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Internal validity refers to the accuracy of statements made about the causal relationship between two variables, namely, the manipulated (treatment or independent) variable and the measured variable (dependent). Internal validity claims are not based on the labels a researcher attaches to variables or how they are described but, rather, to the procedures and operations used to conduct a research study, including the choice of design and measurement of variables. Consequently, internal validity is relevant to the topic of research methods. In the next three sections, the procedures that support causal inferences are introduced, the threats to internal validity are outlined, and methods to follow to increase the internal validity of a research investigation are described.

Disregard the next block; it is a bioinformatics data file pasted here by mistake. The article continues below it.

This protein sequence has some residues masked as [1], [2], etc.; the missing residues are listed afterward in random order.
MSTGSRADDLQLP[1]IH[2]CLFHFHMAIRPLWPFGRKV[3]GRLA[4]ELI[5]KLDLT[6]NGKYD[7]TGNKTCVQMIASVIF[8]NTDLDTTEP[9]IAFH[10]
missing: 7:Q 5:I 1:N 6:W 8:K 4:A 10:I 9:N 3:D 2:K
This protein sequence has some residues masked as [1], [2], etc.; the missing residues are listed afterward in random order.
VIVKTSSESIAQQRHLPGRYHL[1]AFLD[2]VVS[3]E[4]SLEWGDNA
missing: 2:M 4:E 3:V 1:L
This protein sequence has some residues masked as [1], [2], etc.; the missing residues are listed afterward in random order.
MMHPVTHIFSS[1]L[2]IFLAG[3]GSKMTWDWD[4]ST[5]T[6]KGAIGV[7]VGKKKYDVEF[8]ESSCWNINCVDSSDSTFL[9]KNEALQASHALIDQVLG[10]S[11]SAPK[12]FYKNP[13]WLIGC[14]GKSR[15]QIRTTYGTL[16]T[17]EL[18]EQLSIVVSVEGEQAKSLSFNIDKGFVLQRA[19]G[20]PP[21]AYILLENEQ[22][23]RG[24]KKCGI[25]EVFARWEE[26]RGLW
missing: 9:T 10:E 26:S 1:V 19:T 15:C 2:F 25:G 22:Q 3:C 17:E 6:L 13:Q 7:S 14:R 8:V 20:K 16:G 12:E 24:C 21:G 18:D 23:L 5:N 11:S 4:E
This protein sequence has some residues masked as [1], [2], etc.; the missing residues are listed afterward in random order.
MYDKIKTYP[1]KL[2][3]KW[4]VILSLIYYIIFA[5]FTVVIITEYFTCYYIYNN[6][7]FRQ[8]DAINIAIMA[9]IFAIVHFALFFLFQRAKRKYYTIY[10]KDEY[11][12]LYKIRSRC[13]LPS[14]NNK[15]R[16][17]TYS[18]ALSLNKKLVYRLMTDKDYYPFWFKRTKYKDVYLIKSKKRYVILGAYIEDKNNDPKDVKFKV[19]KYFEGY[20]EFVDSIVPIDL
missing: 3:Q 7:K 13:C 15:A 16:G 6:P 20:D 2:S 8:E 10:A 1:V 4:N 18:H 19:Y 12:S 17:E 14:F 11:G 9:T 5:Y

Causal Relationships between Variables

When two variables are correlated or found to ...

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